Wednesday, December 17, 2008

Tragic Day at Snowbird

On Sunday, December 14, I went to Snowbird Ski and Summer Resort to shred some pow with friends.  Below is my first person account of what went down on our first run of the day, first run of the season for my friend Shawn...

Utah claims the "Greatest Snow on Earth" but this year it's been taking its time getting here.  So, like many Utah riders, when I looked at the weather maps and saw the pattern changing I knew this weekend was going to be epic.  With a quick call to the Snowbird report it looked like High Baldy was going to open for the first time this season.  So, after a long drive from Heber, stopping to pick up my friend Shawn Boyle and waiting in a long tram line we were ready to get some.  Up the short hike and out the traverse to an open zone that we had ridden maybe hundreds of times before; below us lay a narrow chute with flat tree zones on either side.  We were only there for a matter of minutes to regroup when suddenly a fracture some 2 feet deep and 40-50 feet wide ripped out merely feet away from us.  As the seemingly small and slow moving debris rolled down, it quickly gained momentum and mass, funneling itself through narrow spots and gaining strength as it fell.  We had noticed a couple skiing below us, the girl had either fallen and was collecting her gear or had gotten cliffed out and was hiking back up.  The debris struck her and swept her away without a trace.

Luckily, the highly experienced group we were with called on avalanche training and reacted quickly.  We started yelling for the victim and while the main part of our group made their way to the debris pile, I placed a call to the Snowbird ski patrol and joined the search.  We were notified by the victim's ski partner that she was not wearing a transceiver so we began probing the debris with anything we had: skis, boards and ski poles at first and then avalanche probes as the patrol came on scene.  After an hour of searching three distinct debris zones spread over three different elevations, a friend of mine felt a soft spot with his probe and quickly dug the victim out.  Unfortunately, after being down that long, and taking a hell of a violent ride down the entire face of High Baldy, she had stopped breathing.  The latest word that I've received was that the emergency crews had been able to resuscitate her but that sadly she had succumbed to her injuries a short time later.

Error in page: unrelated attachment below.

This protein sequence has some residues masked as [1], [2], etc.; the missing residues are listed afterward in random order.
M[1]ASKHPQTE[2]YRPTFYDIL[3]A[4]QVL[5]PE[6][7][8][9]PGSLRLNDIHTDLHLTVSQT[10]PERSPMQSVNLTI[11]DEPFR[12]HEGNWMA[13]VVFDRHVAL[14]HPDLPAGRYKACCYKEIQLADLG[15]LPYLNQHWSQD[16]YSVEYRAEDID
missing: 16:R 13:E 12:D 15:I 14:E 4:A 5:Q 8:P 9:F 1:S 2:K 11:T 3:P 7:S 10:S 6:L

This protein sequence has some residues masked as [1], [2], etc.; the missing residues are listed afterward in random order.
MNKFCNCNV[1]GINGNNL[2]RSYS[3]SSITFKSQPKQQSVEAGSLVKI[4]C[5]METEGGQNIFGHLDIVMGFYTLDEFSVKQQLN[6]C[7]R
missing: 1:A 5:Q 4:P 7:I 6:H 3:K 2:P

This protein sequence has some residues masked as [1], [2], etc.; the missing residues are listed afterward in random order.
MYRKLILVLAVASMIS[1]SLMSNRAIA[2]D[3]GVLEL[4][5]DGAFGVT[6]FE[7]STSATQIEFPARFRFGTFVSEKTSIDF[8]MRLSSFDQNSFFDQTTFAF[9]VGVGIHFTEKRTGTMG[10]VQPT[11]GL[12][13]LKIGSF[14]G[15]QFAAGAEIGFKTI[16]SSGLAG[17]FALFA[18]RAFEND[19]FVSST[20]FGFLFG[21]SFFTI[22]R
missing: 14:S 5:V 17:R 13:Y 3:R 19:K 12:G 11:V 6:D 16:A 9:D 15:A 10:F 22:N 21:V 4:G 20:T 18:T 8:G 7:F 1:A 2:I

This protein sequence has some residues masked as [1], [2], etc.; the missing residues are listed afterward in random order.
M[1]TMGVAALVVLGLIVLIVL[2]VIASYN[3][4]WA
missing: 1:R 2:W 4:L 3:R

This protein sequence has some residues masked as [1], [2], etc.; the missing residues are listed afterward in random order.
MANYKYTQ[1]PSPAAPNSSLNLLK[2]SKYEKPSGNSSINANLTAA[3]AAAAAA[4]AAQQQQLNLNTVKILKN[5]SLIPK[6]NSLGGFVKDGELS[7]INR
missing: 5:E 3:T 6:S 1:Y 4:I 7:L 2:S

The thing that struck me the deepest today was that accidents can happen to anyone, anywhere, anytime.  We were riding in-bounds, in an area where control work had been done and people had already ridden.  A spot that we all had ridden many times before.  There very easily could have been a half dozen of my bros caught up in this slide as well.  The only way to combat the unexpected is to be prepared.  Take an avalanche class, know the conditions you are riding, even if it's in-bounds and deemed safe, and know how to respond if an emergency does occur.  And get your riding buddies to learn along with you, it truly can save your life or that of your friends.

Monday, December 15, 2008